Importance of Education and the Ministry of Education
Education is a basic human necessity, just like food or clothing. In contemporary times, it has become a basic human right. Every human needs and deserves education.
Education helps the person decide what is wrong and what is right and makes her capable enough to form her own definitions of the terms ‘right’ and ‘wrong’.
Education makes us capable enough to like our own life independently and gives us a chance to develop ourselves into the best version of us. It helps us reach our potential.
Education liberates us, it sets us free. Yet, education bounds us, in the way that it makes us understand the rights of others, and how we cannot encroach upon those rights.
Education domesticated and civilized us, yet it enhances our imagination and let it run wild. Education gives an expression to our creativity and ideas and chance to realize those creative ideas. Such is the importance of education.
It is obvious that the person or the organisation in charge of looking after the systematic spread of education in a country will have an enormous responsibility on their shoulders.
Simple mistakes, ineffective schemes and conduct or lack of actual implementation of ideal policies could lead to disastrous consequences for the entire nation. Such is the importance of an Education Minister.
Before Becoming the Education Minister
I am of the opinion that the very post of the Education Minister should be held by a person who is qualified enough to handle such a huge responsibility.
Even if in our country India, the post of the Education Minister is one that is selected through elections, all parties should come to a consensus that the person who comes to hold this position is a person who is qualified and experienced.
After all, the future of our nation rests on her/his shoulders. Therefore, I’ll make sure that I acquire all the requisite qualifications before even thinking about accepting the prestigious post.
Problems in the Indian Education System
The first and foremost task before changing or improving anything is looking at the actual problems that we face. Things can change only when one knows what to change to actually see improvement.
Therefore, when I become the Education Minister, the step I will take is to understand the actual ground realities of the education system in India and the problem it faces.
Currently, there are many concrete problems that the Indian Education System is plagued with.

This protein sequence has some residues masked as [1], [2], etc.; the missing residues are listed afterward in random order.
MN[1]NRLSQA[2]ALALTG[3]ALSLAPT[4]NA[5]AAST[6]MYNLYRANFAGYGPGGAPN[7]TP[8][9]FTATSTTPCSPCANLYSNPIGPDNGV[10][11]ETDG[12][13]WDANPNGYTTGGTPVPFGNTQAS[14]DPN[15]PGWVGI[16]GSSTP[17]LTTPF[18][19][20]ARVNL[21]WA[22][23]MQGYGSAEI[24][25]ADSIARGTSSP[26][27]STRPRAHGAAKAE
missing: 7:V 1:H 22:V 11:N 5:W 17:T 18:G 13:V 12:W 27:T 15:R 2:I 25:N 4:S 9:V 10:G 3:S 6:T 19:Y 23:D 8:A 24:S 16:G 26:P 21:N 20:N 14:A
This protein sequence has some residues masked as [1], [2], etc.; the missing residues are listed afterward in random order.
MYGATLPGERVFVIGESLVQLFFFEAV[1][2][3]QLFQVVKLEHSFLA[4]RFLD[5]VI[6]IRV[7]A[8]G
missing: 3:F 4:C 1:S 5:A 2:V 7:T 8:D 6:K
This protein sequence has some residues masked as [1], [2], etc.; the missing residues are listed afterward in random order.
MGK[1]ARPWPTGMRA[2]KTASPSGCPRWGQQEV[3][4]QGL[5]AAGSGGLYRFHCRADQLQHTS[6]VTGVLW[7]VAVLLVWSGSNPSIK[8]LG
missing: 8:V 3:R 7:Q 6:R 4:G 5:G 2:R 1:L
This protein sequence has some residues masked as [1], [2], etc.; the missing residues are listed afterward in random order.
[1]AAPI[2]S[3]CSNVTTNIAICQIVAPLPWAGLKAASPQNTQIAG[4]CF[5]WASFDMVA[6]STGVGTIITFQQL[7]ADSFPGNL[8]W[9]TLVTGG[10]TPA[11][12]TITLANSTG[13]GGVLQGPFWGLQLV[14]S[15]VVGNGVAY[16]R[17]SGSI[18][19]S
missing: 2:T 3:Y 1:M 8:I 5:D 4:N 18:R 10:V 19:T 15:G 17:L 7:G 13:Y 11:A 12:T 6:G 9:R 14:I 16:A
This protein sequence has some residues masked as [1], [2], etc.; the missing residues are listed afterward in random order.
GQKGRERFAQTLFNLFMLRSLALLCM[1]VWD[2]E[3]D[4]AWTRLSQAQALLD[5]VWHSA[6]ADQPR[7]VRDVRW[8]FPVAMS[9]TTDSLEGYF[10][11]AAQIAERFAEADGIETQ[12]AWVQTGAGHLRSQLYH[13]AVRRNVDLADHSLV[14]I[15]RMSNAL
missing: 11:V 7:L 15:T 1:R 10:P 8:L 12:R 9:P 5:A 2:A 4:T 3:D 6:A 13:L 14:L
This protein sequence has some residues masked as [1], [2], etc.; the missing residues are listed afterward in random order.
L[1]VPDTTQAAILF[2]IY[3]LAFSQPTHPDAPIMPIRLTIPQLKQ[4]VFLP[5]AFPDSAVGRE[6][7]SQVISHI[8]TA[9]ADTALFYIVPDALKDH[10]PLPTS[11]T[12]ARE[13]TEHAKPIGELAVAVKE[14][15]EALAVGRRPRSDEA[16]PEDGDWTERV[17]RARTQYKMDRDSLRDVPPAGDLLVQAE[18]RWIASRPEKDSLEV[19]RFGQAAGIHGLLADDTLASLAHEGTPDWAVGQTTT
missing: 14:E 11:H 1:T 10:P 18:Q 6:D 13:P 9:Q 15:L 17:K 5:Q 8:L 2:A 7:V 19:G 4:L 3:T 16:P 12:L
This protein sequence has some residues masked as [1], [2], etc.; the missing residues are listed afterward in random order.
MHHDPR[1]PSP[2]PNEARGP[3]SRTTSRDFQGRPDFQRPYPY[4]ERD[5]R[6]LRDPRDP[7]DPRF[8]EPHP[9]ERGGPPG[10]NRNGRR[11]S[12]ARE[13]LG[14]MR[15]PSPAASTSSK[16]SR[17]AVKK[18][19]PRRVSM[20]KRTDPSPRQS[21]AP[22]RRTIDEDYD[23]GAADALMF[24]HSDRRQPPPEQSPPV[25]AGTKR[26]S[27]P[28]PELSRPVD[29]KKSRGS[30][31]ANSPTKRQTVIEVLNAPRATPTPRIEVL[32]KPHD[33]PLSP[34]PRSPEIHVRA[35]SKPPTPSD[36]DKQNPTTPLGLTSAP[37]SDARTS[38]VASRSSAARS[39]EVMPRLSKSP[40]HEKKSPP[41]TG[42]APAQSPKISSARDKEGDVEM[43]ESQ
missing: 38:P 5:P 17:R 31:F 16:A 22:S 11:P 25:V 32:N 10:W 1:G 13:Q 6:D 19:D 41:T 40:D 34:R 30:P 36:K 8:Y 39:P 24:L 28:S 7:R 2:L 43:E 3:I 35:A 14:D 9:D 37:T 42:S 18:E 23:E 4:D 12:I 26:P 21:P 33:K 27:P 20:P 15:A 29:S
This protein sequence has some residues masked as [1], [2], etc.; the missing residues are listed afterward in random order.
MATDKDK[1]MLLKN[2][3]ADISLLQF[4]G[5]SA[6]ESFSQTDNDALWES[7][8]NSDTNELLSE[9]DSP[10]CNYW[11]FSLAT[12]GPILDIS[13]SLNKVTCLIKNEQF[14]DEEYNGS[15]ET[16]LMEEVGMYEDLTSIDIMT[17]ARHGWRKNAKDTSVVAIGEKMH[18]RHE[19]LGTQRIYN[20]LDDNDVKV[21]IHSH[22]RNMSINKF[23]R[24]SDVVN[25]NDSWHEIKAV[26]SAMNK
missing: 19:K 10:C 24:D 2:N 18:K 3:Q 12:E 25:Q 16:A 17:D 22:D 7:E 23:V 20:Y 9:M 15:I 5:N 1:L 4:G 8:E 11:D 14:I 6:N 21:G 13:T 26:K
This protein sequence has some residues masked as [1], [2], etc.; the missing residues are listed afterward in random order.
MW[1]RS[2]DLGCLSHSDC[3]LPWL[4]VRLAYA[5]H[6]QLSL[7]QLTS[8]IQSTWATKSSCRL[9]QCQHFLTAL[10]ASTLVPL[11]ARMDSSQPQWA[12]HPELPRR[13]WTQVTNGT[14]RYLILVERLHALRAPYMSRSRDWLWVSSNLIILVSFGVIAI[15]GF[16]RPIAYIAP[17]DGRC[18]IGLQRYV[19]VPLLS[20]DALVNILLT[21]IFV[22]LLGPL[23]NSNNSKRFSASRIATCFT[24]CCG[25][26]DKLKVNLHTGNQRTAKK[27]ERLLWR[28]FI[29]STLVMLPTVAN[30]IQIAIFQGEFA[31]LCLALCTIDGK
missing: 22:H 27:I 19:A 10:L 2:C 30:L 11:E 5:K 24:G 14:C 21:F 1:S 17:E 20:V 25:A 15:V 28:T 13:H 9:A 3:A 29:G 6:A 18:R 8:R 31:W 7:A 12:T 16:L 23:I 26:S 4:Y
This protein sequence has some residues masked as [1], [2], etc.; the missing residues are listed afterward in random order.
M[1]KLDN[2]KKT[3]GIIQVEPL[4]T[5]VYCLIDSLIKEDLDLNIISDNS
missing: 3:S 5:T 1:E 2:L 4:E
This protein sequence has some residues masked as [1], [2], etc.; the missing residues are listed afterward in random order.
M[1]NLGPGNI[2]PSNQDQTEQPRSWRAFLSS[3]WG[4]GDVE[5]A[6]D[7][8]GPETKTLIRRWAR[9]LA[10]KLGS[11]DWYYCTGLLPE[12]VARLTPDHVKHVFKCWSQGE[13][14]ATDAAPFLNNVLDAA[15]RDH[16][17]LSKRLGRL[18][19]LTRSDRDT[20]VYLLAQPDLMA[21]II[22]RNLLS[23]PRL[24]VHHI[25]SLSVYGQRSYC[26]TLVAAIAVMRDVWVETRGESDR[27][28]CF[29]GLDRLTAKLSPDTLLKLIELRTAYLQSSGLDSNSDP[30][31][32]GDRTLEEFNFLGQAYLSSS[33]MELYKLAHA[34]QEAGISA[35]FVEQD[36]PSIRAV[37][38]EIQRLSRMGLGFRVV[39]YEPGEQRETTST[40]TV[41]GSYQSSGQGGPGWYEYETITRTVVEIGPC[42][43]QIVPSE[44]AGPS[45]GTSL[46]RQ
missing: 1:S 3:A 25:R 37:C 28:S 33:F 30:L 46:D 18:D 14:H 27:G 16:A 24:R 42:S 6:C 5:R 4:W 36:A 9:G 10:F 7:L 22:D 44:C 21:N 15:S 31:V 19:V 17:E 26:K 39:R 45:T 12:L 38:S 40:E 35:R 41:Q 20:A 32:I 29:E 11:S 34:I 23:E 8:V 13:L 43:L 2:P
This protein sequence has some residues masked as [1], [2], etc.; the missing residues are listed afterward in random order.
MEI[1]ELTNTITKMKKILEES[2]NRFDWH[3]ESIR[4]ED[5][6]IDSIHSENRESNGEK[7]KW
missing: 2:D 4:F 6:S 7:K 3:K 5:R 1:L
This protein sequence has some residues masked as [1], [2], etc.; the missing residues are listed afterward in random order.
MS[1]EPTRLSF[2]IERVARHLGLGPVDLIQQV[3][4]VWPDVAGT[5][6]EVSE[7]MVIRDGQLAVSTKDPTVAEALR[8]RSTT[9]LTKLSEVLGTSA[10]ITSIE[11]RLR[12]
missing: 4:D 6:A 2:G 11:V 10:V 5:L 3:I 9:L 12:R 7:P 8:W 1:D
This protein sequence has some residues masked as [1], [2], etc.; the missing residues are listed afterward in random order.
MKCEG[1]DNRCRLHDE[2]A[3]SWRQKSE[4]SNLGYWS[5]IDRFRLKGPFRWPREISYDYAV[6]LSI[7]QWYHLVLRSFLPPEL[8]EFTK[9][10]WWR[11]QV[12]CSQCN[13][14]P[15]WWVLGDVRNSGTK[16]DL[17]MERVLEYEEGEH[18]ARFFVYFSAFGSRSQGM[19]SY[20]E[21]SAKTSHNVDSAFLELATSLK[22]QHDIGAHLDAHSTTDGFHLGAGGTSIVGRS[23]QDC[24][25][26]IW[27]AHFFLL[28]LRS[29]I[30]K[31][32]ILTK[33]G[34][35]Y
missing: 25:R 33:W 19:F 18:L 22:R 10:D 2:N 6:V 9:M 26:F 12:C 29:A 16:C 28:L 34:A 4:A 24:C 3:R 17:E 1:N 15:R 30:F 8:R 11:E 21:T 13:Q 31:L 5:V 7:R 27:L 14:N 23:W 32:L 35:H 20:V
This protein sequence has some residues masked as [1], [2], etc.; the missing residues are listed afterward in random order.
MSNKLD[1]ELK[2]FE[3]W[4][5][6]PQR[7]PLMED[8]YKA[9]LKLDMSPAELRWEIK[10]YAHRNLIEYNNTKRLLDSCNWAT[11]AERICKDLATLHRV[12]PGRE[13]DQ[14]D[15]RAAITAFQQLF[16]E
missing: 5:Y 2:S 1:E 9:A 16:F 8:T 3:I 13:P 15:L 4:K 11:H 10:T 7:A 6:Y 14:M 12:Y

First, education in India, though being a fundamental right, is not universal. Not all parents send their children to school. Poor parents prefer that their children help them in their work and earn some money because that is their urgent need.
Therefore, these young children are deprived of their childhood as well as their future just for the sake of earning some meagre income to support their poor families.
Poverty is a problem that plagues the Indian society. One of the major reasons that people stay below the poverty line is because they are uneducated and therefore cannot get good paying jobs.
Because of lack of education they cannot develop themselves. They become stuck in their bleak situations. On the other hand, people are poor and therefore cannot afford to send their children to school.
Therefore, people are poor because they are uneducated and are uneducated because they are poor. This is a vicious circle that needs to be broken.
Second, there are simply not enough primary schools to provide education to the children of India. Some backward areas in India still do not have schools to provide basic education.
Third, even if there are schools in villages and backward area, these schools lack funding and staff. Teachers are often not enough in strength.
Sometimes, the teachers themselves are not qualified. This becomes a major hindrance in the spread of education.
Fourth, another major problem that the Indian education system faces is the sex ratio in schools. Some section of Indian society still has the backward belief that the girl child is a responsibility and not an asset.
Therefore, she does not deserve education.